As befits the dialect of caput mundi, Romanesco has a hotline back to Latin: abbacchio (lamb), a delicious speciality of cucina romana, derives from ad baculam, “on the stick” the animal was attached to before being led to slaughter; the verb, abbacchiasse, by metaphoric extension means to be laid low or depressed. Pennichella, Rome’s siesta, stems from pendicare, the Latin for to lean; fiottà to lament from fluctuare. Hardly surprising given a Jewish presence going back over two millennia, there are also occasional etymological flashbacks to Hebrew.
As in English, words are often not what they seem. Palo in fare palo has nothing to with a post, but is to stand look-out. If someone calls you selcio he’s not calling you a rock, but insulting your intelligence; dritto means not upright or straight but sly; strozzapreti (priest-strangler) is no criminal but a type of pasta. Buffi (a derivative of buffoon) means debts, anything but funny. Avé le purce in testa may mean to harbour dangerous thoughts rather than lice.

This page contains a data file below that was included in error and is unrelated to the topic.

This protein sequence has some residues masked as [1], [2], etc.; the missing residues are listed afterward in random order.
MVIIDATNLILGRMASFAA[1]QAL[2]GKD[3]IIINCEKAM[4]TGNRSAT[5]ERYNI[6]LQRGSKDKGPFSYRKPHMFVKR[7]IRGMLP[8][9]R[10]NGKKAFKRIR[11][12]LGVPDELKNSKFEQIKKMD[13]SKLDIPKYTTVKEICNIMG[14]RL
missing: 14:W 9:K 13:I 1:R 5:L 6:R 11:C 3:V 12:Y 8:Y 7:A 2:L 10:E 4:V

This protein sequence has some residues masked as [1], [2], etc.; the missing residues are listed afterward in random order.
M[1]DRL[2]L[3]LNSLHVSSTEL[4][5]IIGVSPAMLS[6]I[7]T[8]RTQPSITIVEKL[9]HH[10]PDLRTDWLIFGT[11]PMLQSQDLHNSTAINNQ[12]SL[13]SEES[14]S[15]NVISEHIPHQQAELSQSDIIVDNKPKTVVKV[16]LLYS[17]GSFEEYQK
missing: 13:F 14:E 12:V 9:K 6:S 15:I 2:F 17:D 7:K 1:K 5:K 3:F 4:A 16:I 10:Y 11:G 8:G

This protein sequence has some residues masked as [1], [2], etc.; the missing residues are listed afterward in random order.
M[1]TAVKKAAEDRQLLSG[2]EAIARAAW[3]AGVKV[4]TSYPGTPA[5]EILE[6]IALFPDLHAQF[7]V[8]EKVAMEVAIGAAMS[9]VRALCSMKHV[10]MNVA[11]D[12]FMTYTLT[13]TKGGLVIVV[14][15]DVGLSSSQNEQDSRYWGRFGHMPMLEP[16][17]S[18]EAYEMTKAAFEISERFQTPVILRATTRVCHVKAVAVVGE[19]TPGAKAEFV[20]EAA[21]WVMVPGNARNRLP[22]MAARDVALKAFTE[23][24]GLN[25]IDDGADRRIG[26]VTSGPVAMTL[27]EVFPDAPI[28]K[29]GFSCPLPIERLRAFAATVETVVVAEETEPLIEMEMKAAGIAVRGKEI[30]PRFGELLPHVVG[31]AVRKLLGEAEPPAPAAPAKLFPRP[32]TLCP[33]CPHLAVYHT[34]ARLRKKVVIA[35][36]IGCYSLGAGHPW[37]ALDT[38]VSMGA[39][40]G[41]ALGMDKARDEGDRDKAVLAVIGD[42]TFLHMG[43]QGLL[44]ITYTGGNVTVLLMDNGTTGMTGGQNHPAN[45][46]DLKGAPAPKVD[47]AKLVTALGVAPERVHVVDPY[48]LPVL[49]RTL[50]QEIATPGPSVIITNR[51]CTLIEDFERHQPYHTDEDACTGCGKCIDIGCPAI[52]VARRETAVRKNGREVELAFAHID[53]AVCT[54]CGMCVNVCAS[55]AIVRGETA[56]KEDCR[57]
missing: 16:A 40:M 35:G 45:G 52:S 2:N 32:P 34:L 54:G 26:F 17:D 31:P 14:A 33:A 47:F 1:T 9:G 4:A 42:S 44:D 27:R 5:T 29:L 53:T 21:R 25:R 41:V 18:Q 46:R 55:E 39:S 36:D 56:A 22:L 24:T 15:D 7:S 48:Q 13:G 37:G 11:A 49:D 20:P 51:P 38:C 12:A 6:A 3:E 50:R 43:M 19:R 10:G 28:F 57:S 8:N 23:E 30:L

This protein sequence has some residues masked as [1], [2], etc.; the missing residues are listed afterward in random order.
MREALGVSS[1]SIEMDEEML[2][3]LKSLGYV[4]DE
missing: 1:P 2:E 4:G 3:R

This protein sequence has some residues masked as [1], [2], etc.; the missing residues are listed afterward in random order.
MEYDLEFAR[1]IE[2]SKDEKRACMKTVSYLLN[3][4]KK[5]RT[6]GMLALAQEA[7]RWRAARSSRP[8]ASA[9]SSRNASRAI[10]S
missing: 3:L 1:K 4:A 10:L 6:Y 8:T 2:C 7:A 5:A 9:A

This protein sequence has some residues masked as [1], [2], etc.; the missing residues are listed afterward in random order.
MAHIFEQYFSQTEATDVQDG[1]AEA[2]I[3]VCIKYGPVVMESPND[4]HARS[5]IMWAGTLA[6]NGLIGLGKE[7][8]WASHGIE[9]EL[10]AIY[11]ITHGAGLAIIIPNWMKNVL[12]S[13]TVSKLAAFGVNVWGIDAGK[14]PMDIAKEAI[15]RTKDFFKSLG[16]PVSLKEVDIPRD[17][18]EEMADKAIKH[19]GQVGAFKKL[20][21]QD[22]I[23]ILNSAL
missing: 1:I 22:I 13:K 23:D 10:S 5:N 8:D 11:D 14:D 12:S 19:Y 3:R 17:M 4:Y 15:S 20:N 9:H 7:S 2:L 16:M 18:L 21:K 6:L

On the literary front Cockney, for all its rhyming slang, has not got much beyond Chas and Dave or Joe Brown and the Bruvvers. Romanesco on the other hand can boast two world-class poets – Belli and Trilussa. Stroll (annà a zonzo) to Trastevere for a binge (abbuffata) and you’ll find a bar named after one poet, a trattoria after another. Putting Romanesco up where it belongs, both have statues. To cite Belli’s own introduction to his Sonnetti romanschi and readjust the language hierarchy still further: “Given their bent for sarcasm, a genius for the rough-and-ready, our populace don’t mince words.”